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Smart Politics Projections: Iowa State House (2008)

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Through November 3rd, Smart Politics will be running a series of electoral projections for Upper Midwestern federal and state governmental contests. The fifth projections in the series are State House races in the State of Iowa.

Iowa: State House.
Balance of power: Democrats (53 to 47)
2006 Results: Democrats +5
Seats up for reelection in 2008: 100
Open seats: Republicans = 9; Democrats = 4
Incumbents on the ballot: Republicans = 38; Democrats = 49
Districts without major party opposition: Republicans = 6; Democrats = 16

Outlook: The Democratic Party is in a much stronger position in House races again in 2008, even if you put aside the "Obama bump some candidates may receive from the top of the ticket. Republicans have to defend more narrow victories from 2006 (11) than do the Democrats (8). Democrats have their best shots at picking up seats in Districts 10, 13, 16, 21, 23, 35, 44, 47, 56, and 60. They also have an outside chance, should Obama win big, in Districts 17, 40, 50, 59, 69, 81, 87, 89, and 99. Republican opportunities to pick up seats are more scarce, but the best chances are in Districts 19, 27, 36, 74, 75, 84, and 92. Democratic Representatives have the opportunity to gain their largest advantage in the House since the 1964 Democratic landslide.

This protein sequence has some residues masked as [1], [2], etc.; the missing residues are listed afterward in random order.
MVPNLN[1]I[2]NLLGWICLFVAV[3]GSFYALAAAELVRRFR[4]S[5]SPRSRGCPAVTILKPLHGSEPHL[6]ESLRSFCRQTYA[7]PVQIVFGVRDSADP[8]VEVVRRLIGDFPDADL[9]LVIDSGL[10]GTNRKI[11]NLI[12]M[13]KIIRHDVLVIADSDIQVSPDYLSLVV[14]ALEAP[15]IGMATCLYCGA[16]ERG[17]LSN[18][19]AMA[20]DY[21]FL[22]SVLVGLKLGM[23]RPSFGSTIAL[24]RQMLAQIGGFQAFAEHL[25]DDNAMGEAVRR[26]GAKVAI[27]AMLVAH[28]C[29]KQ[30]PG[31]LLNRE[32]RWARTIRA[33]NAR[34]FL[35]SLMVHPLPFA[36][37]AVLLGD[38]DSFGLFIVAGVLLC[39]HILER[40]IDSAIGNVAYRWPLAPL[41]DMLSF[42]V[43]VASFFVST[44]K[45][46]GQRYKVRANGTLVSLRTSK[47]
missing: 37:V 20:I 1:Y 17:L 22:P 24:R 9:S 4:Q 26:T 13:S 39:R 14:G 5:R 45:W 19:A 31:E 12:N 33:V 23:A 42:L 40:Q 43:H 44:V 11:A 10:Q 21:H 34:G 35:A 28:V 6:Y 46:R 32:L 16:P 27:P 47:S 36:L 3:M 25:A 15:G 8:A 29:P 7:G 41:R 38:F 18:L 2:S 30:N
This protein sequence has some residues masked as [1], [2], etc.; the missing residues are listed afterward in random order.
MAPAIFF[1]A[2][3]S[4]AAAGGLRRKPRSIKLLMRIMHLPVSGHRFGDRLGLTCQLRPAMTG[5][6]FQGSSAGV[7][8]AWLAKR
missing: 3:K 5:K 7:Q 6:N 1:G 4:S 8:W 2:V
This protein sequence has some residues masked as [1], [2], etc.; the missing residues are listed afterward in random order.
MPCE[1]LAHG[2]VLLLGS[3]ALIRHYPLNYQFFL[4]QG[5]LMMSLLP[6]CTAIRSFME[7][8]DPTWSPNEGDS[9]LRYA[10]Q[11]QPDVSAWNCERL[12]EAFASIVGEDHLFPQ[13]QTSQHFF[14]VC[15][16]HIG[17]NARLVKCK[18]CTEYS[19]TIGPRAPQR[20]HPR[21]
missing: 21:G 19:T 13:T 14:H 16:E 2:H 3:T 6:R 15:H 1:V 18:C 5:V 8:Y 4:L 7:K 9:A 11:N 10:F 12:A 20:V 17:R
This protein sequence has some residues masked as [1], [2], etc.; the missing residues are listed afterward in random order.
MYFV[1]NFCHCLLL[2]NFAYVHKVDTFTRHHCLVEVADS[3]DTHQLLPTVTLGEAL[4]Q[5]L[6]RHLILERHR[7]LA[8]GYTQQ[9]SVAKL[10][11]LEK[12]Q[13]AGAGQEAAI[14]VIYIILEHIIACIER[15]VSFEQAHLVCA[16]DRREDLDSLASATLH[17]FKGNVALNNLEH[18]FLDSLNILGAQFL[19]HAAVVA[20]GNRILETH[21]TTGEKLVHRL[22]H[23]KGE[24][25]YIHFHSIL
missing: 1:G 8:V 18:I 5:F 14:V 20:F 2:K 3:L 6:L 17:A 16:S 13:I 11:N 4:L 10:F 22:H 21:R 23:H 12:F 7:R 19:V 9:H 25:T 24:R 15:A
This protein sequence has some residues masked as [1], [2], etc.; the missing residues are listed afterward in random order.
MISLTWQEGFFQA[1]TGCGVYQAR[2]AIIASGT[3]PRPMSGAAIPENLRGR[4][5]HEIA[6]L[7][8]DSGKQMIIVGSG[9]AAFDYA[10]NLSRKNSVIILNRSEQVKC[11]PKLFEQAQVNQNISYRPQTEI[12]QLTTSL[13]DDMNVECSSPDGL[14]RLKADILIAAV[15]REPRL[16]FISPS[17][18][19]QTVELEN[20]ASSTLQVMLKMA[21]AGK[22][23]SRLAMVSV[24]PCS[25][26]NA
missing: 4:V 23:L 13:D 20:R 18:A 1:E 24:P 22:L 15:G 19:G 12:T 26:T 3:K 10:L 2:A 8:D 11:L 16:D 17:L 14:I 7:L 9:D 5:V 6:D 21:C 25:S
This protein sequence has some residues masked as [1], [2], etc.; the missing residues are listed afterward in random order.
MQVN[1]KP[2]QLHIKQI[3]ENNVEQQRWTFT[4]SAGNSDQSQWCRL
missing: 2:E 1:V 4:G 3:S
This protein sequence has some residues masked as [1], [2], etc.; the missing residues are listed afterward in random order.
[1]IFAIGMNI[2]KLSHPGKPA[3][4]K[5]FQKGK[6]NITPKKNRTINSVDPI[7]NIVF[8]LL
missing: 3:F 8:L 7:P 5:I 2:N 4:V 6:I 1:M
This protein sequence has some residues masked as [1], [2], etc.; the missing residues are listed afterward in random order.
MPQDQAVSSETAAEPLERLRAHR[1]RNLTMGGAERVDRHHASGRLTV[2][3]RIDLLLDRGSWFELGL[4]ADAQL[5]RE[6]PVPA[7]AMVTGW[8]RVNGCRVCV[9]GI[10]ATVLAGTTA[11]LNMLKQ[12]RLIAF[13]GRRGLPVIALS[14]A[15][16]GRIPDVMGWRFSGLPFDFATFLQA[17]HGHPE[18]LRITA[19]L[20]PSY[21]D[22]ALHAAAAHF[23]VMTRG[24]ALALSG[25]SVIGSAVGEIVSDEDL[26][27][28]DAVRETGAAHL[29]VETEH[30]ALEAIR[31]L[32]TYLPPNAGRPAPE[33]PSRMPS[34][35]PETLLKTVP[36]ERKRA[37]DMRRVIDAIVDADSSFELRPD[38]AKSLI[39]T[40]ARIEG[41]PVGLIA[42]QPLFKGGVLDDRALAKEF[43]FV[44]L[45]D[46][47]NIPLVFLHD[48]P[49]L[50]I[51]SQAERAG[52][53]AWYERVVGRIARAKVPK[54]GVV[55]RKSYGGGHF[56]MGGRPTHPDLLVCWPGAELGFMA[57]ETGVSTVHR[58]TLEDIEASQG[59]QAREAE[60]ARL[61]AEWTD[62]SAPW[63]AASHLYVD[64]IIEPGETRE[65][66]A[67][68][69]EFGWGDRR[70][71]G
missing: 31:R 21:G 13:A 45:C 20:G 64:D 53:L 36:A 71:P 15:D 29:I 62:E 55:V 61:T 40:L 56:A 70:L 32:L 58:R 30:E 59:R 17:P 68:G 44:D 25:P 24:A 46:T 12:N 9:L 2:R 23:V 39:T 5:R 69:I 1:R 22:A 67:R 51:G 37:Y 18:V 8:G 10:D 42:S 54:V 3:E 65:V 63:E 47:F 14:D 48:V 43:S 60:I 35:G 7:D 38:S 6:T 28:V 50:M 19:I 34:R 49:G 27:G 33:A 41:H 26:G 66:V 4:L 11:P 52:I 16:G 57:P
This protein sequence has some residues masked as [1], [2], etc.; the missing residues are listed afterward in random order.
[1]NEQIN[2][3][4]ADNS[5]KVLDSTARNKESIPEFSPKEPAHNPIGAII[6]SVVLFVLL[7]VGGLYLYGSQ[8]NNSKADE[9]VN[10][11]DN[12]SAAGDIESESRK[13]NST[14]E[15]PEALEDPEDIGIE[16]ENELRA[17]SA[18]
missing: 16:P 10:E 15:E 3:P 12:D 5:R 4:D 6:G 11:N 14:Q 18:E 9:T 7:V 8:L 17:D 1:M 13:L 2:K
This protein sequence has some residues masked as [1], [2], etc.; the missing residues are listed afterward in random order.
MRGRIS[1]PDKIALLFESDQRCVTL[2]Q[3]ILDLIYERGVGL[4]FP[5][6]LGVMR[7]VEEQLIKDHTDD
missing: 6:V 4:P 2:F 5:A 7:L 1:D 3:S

Projection: Democrats +9. Democrats retain control of House.

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Remains of the Data

No Free Passes: States With 2 Major Party Candidates in Every US House Race

Indiana has now placed candidates from both major parties on the ballot in a nation-best 189 consecutive U.S. House races, with New Hampshire, Minnesota, Idaho, and Montana also north of 100 in a row.

Political Crumbs

Gubernatorial Highs and Lows

Two sitting governors currently hold the record for the highest gubernatorial vote ever received in their respective states by a non-incumbent: Republican Matt Mead of Wyoming (65.7 percent in 2010) and outgoing GOPer Dave Heineman of Nebraska (73.4 percent in 2006). Republican Gary Herbert of Utah had not previously won a gubernatorial contest when he notched a state record 64.1 percent for his first victory in 2010, but was an incumbent at the time after ascending to the position in 2009 after the early departure of Jon Huntsman. Meanwhile, two sitting governors hold the record in their states for the lowest mark ever recorded by a winning gubernatorial candidate (incumbent or otherwise): independent-turned-Democrat Lincoln Chafee of Rhode Island (36.1 percent in 2010) and Democrat Terry McAuliffe of Virginia (47.8 percent in 2013).


An Idaho Six Pack

Two-term Idaho Republican Governor Butch Otter only polled at 39 percent in a recent PPP survey of the state's 2014 race - just four points ahead of Democratic businessman A.J. Balukoff. Otter's low numbers reflect his own struggles as a candidate (witness his weak primary win against State Senator Russ Fulcher) combined with the opportunity for disgruntled Idahoans to cast their votes for one of four third party and independent candidates, who collectively received the support of 12 percent of likely voters: Libertarian John Bujak, the Constitution Party's Steve Pankey, and independents Jill Humble and Pro-Life (aka Marvin Richardson). The six candidate options in a gubernatorial race sets an all-time record in the Gem State across the 46 elections conducted since statehood. The previous high water mark of five candidates was reached in seven previous cycles: 1902, 1904, 1908, 1912, 1914, 1966, and 2010.


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